The $43 billion National Broadband Network (NBN) may have been fait accompli according to industry members who met with Deputy Prime Minister Julia Gillard.
Gillard "seemed committed" to a Fibre-to-the-Home (FttH) NBN according to members of a new industry workgroup who met with the deputy PM less than a fortnight after the government received advice from the tender expert panel.
The government scrapped plans for a $4.7 billion NBN citing advice from the panel that the tender bids were unsatisfactory.
Members of the Digital Economy Industry Work Group from the telecommunications, health and energy sectors met with senior cabinet ministers including Gillard and Finance Minister Lindsay Tanner to discuss economic and regulatory issues surrounding the NBN.
e-Applications special interest group chairman and workgroup member Chris Worrad said Gillard had seemed fixated on canvassing opinion on a FttH network.
"She didn't say much else [about the NBN] aside asking about what we thought of a Fibre-to-the-Home NBN," Worrad said.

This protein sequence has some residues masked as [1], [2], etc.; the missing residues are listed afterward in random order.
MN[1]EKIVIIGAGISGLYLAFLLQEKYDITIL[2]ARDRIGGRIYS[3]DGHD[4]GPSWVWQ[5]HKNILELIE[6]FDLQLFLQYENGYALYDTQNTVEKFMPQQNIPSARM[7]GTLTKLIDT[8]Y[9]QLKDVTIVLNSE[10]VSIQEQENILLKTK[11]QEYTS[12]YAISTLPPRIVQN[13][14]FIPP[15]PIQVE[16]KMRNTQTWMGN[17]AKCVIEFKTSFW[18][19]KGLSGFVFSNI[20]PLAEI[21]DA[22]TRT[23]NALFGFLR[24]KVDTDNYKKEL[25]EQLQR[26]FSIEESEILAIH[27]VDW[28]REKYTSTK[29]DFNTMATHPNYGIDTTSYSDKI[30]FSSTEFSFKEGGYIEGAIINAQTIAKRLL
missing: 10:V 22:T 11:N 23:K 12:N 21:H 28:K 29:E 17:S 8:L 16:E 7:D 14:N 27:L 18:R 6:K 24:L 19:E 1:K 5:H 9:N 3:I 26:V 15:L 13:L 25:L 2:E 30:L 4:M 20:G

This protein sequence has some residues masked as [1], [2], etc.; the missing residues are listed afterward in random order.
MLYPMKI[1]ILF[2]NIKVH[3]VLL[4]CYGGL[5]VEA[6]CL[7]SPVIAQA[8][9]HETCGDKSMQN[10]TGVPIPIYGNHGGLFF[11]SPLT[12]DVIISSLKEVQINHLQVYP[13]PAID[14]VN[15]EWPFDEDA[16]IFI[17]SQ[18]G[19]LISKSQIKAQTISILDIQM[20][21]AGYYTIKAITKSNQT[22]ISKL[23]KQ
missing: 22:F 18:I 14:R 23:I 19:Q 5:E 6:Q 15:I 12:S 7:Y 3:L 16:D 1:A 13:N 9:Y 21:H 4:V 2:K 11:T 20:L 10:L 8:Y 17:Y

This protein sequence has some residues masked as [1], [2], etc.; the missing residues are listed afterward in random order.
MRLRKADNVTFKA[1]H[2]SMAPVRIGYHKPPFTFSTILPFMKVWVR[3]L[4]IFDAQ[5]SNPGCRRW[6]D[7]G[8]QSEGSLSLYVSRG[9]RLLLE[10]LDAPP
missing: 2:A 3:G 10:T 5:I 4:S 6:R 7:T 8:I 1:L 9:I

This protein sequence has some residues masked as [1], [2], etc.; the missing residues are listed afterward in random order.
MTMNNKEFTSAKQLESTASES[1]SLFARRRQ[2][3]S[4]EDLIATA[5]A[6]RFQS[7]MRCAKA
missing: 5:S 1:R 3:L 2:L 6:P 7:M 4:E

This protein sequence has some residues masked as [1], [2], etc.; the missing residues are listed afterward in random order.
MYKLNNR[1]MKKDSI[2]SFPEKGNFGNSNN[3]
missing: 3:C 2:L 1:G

"You could assume the deputy PM already knew it was happening."
Telecommunications heavyweights and industry groups had pushed for a FttH NBN from the announcement of the plan. Communications Minister Stephen Conroy insisted the tender, which initially called for a network with 12Mpbs minimum downlink speeds, was not technology-specific, however it was clear the taxpayer fund allocation was meagre in comparison to the estimated $40 to $50 billion required to build an FttH NBN.
The Feburary meeting included Austar CEO John Porter, Google Australia, Fairfax and industry consultants Phillip Long and Belinda Tyson. The workgroup currently has about 30 members and will meet with the Australian Telecommunications User Group in Canberra later this month to discuss the "machinations and machinations" of the NBN.
Worrad said the group is developing a response paper through a private online wiki to the government's NBN regulatory reform paper, due to be issued in June this year. He expects the government's paper to focus on upfront access terms; new powers for the Australian Communications and Consumer Commission to impose binding rules of conduct; the vertical integration and functional separation of Telstra, and the horizontal integration of fixed line and telco interests in respect to content provider monopolies.